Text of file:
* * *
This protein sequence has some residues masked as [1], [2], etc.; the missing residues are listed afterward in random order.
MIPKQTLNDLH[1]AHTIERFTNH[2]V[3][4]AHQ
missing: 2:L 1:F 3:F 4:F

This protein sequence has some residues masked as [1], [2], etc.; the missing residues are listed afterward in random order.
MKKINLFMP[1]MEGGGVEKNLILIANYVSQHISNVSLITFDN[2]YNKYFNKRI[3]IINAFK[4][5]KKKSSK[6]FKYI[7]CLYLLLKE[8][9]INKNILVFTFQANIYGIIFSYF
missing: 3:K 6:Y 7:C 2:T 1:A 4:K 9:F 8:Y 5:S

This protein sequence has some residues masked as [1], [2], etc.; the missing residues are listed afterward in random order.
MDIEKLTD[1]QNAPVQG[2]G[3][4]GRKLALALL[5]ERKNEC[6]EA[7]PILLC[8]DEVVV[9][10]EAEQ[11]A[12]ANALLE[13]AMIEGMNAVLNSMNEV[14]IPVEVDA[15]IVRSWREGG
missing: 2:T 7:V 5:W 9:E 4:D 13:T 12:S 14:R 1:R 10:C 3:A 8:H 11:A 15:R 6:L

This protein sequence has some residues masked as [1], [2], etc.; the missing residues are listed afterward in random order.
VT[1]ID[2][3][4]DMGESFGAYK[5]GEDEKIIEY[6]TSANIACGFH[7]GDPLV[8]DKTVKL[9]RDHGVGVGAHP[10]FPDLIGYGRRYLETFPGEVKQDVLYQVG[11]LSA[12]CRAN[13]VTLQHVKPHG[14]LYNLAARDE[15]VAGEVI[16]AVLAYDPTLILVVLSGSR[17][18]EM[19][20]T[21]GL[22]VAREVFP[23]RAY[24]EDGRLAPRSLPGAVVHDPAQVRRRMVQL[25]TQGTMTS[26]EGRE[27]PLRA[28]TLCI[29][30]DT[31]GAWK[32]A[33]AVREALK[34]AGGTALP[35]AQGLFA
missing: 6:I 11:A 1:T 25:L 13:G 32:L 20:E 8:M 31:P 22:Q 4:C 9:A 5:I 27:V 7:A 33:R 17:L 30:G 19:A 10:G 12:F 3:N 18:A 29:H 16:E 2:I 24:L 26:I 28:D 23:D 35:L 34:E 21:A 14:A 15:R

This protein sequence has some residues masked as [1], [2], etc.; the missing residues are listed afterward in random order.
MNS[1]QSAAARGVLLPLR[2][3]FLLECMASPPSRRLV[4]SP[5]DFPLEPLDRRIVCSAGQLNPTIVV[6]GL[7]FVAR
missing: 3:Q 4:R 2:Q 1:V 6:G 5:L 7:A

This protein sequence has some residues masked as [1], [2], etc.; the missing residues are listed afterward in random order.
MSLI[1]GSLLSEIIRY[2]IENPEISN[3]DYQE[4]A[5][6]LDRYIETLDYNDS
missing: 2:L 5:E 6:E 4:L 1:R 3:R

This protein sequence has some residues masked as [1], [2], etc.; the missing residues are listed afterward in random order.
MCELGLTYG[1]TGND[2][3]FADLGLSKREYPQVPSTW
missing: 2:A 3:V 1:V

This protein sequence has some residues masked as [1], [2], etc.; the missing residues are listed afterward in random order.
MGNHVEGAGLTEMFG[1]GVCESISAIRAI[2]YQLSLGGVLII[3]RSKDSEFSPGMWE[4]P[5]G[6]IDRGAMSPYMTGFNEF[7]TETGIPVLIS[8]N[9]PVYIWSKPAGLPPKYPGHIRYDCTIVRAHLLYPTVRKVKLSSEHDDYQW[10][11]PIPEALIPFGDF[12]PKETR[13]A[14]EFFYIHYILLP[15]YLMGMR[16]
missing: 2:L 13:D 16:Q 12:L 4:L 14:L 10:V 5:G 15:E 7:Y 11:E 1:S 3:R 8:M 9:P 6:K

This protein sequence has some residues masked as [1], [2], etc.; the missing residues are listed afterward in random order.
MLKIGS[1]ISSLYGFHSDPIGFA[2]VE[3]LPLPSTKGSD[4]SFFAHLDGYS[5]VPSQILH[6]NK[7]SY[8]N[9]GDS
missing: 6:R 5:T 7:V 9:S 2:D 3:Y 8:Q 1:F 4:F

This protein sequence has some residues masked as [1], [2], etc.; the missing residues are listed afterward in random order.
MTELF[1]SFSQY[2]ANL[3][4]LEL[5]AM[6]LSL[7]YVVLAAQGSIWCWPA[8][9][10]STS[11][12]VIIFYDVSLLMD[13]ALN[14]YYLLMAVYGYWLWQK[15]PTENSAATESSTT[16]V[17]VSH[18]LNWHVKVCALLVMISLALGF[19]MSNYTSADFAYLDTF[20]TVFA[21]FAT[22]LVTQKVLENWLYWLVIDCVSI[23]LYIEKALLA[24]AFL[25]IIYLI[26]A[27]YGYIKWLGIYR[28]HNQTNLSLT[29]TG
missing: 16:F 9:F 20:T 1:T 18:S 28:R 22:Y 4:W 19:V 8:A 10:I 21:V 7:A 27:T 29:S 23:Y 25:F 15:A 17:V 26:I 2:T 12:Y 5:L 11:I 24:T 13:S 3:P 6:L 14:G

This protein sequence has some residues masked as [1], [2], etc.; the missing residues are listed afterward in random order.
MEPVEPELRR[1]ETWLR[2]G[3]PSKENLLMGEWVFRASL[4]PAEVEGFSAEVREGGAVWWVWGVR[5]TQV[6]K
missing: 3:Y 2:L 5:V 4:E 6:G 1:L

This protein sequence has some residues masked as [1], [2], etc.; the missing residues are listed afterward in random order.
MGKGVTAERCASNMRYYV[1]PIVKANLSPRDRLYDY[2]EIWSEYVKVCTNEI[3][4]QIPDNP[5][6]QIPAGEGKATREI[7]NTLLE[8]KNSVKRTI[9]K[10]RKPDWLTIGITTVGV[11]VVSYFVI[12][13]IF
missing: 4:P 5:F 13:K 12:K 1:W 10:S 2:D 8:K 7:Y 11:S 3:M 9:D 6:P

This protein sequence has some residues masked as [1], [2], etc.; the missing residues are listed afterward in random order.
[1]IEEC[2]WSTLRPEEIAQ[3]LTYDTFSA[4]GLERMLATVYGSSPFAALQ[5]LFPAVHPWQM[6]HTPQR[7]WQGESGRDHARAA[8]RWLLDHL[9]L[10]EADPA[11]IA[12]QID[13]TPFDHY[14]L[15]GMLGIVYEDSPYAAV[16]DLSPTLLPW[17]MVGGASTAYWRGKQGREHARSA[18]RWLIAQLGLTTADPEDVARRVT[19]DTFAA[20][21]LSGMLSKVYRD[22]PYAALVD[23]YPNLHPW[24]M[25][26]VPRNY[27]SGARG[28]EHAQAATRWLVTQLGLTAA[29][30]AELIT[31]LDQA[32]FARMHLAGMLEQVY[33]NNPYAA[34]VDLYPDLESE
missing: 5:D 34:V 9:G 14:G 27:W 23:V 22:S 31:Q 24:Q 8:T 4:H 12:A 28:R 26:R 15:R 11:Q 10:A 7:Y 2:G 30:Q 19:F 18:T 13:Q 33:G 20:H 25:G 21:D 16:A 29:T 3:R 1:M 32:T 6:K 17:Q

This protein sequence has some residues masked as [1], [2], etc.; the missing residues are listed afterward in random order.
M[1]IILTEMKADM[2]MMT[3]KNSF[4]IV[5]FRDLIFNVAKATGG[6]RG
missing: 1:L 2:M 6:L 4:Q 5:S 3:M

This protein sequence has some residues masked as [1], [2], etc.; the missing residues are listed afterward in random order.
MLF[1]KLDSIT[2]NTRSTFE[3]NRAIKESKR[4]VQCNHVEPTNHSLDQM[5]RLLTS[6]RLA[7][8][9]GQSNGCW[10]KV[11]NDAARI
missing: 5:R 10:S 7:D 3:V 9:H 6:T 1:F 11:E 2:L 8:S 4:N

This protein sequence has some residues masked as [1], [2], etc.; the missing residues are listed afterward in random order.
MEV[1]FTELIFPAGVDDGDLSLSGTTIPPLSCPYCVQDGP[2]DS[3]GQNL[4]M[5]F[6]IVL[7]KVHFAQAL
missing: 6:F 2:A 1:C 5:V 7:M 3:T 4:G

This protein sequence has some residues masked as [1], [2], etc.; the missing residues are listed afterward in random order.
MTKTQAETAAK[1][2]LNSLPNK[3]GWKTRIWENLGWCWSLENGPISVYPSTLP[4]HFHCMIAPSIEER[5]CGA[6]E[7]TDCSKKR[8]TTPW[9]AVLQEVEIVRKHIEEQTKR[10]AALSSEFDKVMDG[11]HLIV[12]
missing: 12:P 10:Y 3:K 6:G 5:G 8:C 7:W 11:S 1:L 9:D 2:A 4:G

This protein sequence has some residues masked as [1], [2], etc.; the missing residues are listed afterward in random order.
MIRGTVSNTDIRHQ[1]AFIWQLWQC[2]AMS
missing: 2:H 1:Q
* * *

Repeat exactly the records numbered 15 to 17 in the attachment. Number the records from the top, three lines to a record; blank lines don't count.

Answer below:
This protein sequence has some residues masked as [1], [2], etc.; the missing residues are listed afterward in random order.
MLF[1]KLDSIT[2]NTRSTFE[3]NRAIKESKR[4]VQCNHVEPTNHSLDQM[5]RLLTS[6]RLA[7][8][9]GQSNGCW[10]KV[11]NDAARI
missing: 5:R 10:S 7:D 3:V 9:H 6:T 1:F 11:E 2:L 8:S 4:N

This protein sequence has some residues masked as [1], [2], etc.; the missing residues are listed afterward in random order.
MEV[1]FTELIFPAGVDDGDLSLSGTTIPPLSCPYCVQDGP[2]DS[3]GQNL[4]M[5]F[6]IVL[7]KVHFAQAL
missing: 6:F 2:A 1:C 5:V 7:M 3:T 4:G

This protein sequence has some residues masked as [1], [2], etc.; the missing residues are listed afterward in random order.
MTKTQAETAAK[1][2]LNSLPNK[3]GWKTRIWENLGWCWSLENGPISVYPSTLP[4]HFHCMIAPSIEER[5]CGA[6]E[7]TDCSKKR[8]TTPW[9]AVLQEVEIVRKHIEEQTKR[10]AALSSEFDKVMDG[11]HLIV[12]
missing: 12:P 10:Y 3:K 6:G 5:G 8:C 7:W 11:S 1:L 9:D 2:A 4:G